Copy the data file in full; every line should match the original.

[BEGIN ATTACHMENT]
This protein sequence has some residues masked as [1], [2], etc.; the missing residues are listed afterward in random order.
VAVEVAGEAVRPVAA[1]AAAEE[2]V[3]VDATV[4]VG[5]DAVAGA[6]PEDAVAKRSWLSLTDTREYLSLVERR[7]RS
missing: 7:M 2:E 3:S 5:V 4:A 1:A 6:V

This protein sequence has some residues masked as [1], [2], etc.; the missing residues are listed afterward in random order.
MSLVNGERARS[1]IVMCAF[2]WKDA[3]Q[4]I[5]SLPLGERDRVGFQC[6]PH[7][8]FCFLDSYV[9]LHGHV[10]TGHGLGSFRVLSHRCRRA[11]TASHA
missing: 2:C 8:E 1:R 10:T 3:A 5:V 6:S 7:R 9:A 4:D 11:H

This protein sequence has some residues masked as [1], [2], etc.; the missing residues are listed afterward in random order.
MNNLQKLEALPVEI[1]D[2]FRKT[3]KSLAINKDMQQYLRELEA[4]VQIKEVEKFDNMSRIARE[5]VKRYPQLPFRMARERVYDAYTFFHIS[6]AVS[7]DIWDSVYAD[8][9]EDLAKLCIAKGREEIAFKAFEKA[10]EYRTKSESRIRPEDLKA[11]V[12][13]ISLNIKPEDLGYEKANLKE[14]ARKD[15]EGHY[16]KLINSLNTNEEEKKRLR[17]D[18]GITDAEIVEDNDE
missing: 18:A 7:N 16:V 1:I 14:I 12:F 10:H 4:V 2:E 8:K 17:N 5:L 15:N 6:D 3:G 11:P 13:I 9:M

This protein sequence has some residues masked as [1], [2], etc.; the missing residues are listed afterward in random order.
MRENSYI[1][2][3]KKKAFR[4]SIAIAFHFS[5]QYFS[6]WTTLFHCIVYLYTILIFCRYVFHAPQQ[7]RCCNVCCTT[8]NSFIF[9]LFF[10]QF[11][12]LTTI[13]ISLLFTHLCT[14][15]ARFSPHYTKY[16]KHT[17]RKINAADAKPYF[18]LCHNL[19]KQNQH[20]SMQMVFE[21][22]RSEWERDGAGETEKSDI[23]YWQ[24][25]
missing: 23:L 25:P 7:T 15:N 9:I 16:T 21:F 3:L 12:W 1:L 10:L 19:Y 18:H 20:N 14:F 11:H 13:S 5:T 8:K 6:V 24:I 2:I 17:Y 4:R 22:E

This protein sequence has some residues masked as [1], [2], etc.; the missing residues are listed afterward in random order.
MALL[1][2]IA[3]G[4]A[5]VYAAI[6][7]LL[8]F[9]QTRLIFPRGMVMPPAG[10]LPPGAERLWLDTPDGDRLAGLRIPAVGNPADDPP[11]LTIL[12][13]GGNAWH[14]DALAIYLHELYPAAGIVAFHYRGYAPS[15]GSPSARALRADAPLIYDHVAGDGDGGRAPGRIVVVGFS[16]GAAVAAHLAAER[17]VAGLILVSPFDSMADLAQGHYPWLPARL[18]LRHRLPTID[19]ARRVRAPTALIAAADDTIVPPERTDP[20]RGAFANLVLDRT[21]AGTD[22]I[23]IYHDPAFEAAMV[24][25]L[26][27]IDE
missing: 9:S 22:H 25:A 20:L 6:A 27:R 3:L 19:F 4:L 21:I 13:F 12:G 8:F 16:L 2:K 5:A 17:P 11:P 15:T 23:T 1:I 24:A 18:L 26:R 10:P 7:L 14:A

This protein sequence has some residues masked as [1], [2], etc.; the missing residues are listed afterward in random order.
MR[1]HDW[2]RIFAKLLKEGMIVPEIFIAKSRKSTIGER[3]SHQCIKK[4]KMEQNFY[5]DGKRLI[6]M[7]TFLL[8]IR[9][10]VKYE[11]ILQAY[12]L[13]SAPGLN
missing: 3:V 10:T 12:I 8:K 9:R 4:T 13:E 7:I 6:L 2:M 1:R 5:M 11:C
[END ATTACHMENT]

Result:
This protein sequence has some residues masked as [1], [2], etc.; the missing residues are listed afterward in random order.
VAVEVAGEAVRPVAA[1]AAAEE[2]V[3]VDATV[4]VG[5]DAVAGA[6]PEDAVAKRSWLSLTDTREYLSLVERR[7]RS
missing: 7:M 2:E 3:S 5:V 4:A 1:A 6:V

This protein sequence has some residues masked as [1], [2], etc.; the missing residues are listed afterward in random order.
MSLVNGERARS[1]IVMCAF[2]WKDA[3]Q[4]I[5]SLPLGERDRVGFQC[6]PH[7][8]FCFLDSYV[9]LHGHV[10]TGHGLGSFRVLSHRCRRA[11]TASHA
missing: 2:C 8:E 1:R 10:T 3:A 5:V 6:S 7:R 9:A 4:D 11:H

This protein sequence has some residues masked as [1], [2], etc.; the missing residues are listed afterward in random order.
MNNLQKLEALPVEI[1]D[2]FRKT[3]KSLAINKDMQQYLRELEA[4]VQIKEVEKFDNMSRIARE[5]VKRYPQLPFRMARERVYDAYTFFHIS[6]AVS[7]DIWDSVYAD[8][9]EDLAKLCIAKGREEIAFKAFEKA[10]EYRTKSESRIRPEDLKA[11]V[12][13]ISLNIKPEDLGYEKANLKE[14]ARKD[15]EGHY[16]KLINSLNTNEEEKKRLR[17]D[18]GITDAEIVEDNDE
missing: 18:A 7:N 16:V 1:I 14:I 12:F 10:H 4:V 2:E 8:K 17:N 5:L 15:N 6:D 3:G 11:P 13:I 9:M

This protein sequence has some residues masked as [1], [2], etc.; the missing residues are listed afterward in random order.
MRENSYI[1][2][3]KKKAFR[4]SIAIAFHFS[5]QYFS[6]WTTLFHCIVYLYTILIFCRYVFHAPQQ[7]RCCNVCCTT[8]NSFIF[9]LFF[10]QF[11][12]LTTI[13]ISLLFTHLCT[14][15]ARFSPHYTKY[16]KHT[17]RKINAADAKPYF[18]LCHNL[19]KQNQH[20]SMQMVFE[21][22]RSEWERDGAGETEKSDI[23]YWQ[24][25]
missing: 23:L 25:P 7:T 15:N 9:I 16:T 21:F 3:L 12:W 1:L 10:L 19:Y 18:H 20:N 14:F 11:H 13:S 5:T 8:K 6:V 24:I 2:I 17:Y 4:R 22:E

This protein sequence has some residues masked as [1], [2], etc.; the missing residues are listed afterward in random order.
MALL[1][2]IA[3]G[4]A[5]VYAAI[6][7]LL[8]F[9]QTRLIFPRGMVMPPAG[10]LPPGAERLWLDTPDGDRLAGLRIPAVGNPADDPP[11]LTIL[12][13]GGNAWH[14]DALAIYLHELYPAAGIVAFHYRGYAPS[15]GSPSARALRADAPLIYDHVAGDGDGGRAPGRIVVVGFS[16]GAAVAAHLAAER[17]VAGLILVSPFDSMADLAQGHYPWLPARL[18]LRHRLPTID[19]ARRVRAPTALIAAADDTIVPPERTDP[20]RGAFANLVLDRT[21]AGTD[22]I[23]IYHDPAFEAAMV[24][25]L[26][27]IDE
missing: 9:S 22:H 25:A 20:L 6:A 27:R 3:L 19:F 4:L 21:I 13:F 12:G 8:F 16:L 2:K 5:A 17:P 11:P 15:T 23:T 1:I 24:A 18:L 26:R 10:P 7:L 14:A

This protein sequence has some residues masked as [1], [2], etc.; the missing residues are listed afterward in random order.
MR[1]HDW[2]RIFAKLLKEGMIVPEIFIAKSRKSTIGER[3]SHQCIKK[4]KMEQNFY[5]DGKRLI[6]M[7]TFLL[8]IR[9][10]VKYE[11]ILQAY[12]L[13]SAPGLN
missing: 3:V 10:T 12:I 8:K 9:R 4:T 13:E 7:I 6:L 2:M 1:R 5:M 11:C